STI - Prevention

STI - Prevention

Is this your symptom?

  • How to prevent sexually transmitted diseases (STDs)

Some Basics...

  • A sexually transmitted infection (STI) is an infection that is spread through vaginal, anal, or oral sex. It is also sometimes called a sexually transmitted infection (STI).
  • Examples of STIs include chlamydia, gonorrhea, genital herpes, HIV, pubic lice, and trichomonas.
  • Some STIs can be cured with antibiotics (gonorrhea, chlamydia).
  • Some STIs cannot be cured, but the symptoms can be reduced (herpes, HIV) by taking medicines.
  • Condoms are the only way to keep from getting STIs during sex. Condoms can also be used during oral or anal sex to prevent STIs.

How Are STIs Spread?

  • Most STIs are spread by body fluids during vaginal, anal, and oral sex. Semen, blood, and vaginal fluids can all spread STIs. Gonorrhea, chlamydia, and trichomonas are spread this way.
  • STIs can also be spread by touching sores during sex. Herpes is spread this way.

How Can a Person Avoid Getting an STI?

There are only two sure ways of not getting an STI:

  • Not having sex (abstinence)
  • Having one long-term sex partner who does not have any STIs

A latex condom works well to stop STIs from spreading during sex.

There are activities that do not spread STIs. These include holding hands, hugging, and touching. Kissing is usually safe. Make sure there are no sores on the lips or in the mouth. Touching semen during shared masturbation is usually safe.

What Things Don't Work to Prevent an STI?

  • Douching the vagina or taking a shower after sex does not prevent STIs.
  • Withdrawal is not a way to prevent STIs or pregnancy. This is when a man pulls his penis out before he ejaculates.
  • A person can get an STI more than once. Being treated for an STI will not keep someone from getting it again.
  • Using birth control pills, patches, or shots will not keep someone from getting an STI. Abstinence or a condom is still needed.

When to Call for STI - Prevention

Call Doctor or Seek Care Now

  • You had sex in the past 72 hours with someone who has HIV

Call Doctor Within 24 Hours

  • You think you need to be seen

Call Doctor During Office Hours

  • You are worried you might have an STI
  • You had sex with someone who has an STI
  • You have other questions or concerns

Self Care at Home

  • No symptoms
  • Questions about preventing STIs by using condoms

Care Advice

Condoms and STI Prevention

  1. What You Should Know:
    • A sexually transmitted infection (STI) is an infection that is spread by having sex with someone who has it. This can be through vaginal, anal, or oral sex.
    • There are only two 100% effective means of avoiding STIs:
      • Not having sex or oral sex (abstinence)
      • Having only one, long-term sexual partner who does not have any STIs
    • Condoms can help reduce the transmission of STIs during sex. Condoms can also be used during oral and anal sex to prevent STIs.
    • Here is some care advice that should help.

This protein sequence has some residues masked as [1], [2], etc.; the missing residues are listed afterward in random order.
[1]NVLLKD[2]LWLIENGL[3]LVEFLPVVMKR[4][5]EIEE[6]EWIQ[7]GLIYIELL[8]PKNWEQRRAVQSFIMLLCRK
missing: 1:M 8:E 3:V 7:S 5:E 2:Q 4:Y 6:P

2. Getting A Condom:
    • Buy latex rubber condoms. If you are allergic to latex, you can use a plastic condom. Never use condoms made from animal skins because they can leak.
    • You can get condoms at health clinics, drugstores, grocery stores, and online. You do not need a prescription.
  3. Storing Condoms:
    • Store condoms at room temperature. Do not keep them in very hot or cold places or in sunlight.
    • You might want to keep a condom in your wallet or purse. This way you will always have one with you.
  4. Putting On A Condom - Instructions:
    • Hold the condom at the tip to squeeze out the air.
    • Roll the condom all the way down the erect penis. Do not try to put a condom on a soft penis.
    • If you use a lubricant during sex, make sure it is water-based. You can use K-Y Liquid or Astroglide. Do not use petroleum jelly, vegetable oil, or baby oil. These can cause a condom to break.
  5. Taking Off a Condom - Instructions:
    • After sex, hold onto the condom while the penis is being pulled out. This will keep the condom from coming off before the penis is out.
    • The penis should be pulled out while still erect, so that sperm (semen) doesn't leak out of the condom.
  6. Female Condoms:
    • There are condoms for women (such as Reality) that you can buy without a prescription.
    • These condoms are a plastic sheath that is placed inside the vagina.
  7. Pregnancy Test, When in Doubt:
    • If there is a chance that you might be pregnant, use a urine pregnancy test.
    • You can buy a pregnancy test at the drugstore.
    • It works best first thing in the morning.
    • Follow all package instructions.
  8. Call Your Doctor If:
    • Pregnancy test is positive or you have trouble with the at-home test
    • You think you need to be seen
    • You get worse

Hotlines and Internet Resources

  1. United States - STI Hotline:
    • American Social Health Association STI Hotline provides information on STIs, such as chlamydia, gonorrhea, HPV/genital warts, herpes, and HIV/AIDS. It can provide referrals to local clinics.
    • Toll-free number (English): (800) 227-8922
    • Toll-free number (Spanish): (800) 344-7432
    • Their website is at: www.ashasexualhealth.org
  2. Internet Resources:
    • American Social Health Association: This website has answers to your questions about sexual health and STIs. It can be found at http://www.iwannaknow.org
    • STD Treatment Guidelines 2015, Centers for Disease and Prevention (CDC): This can be found at STD Treatment Guidelines, 2015

And remember, contact your doctor if you develop any of the 'Call Your Doctor' symptoms.

Disclaimer: this health information is for educational purposes only. You, the reader, assume full responsibility for how you choose to use it.


Last Reviewed: 4/26/2018 1:00:32 AM
Last Updated: 3/31/2018 1:00:56 AM

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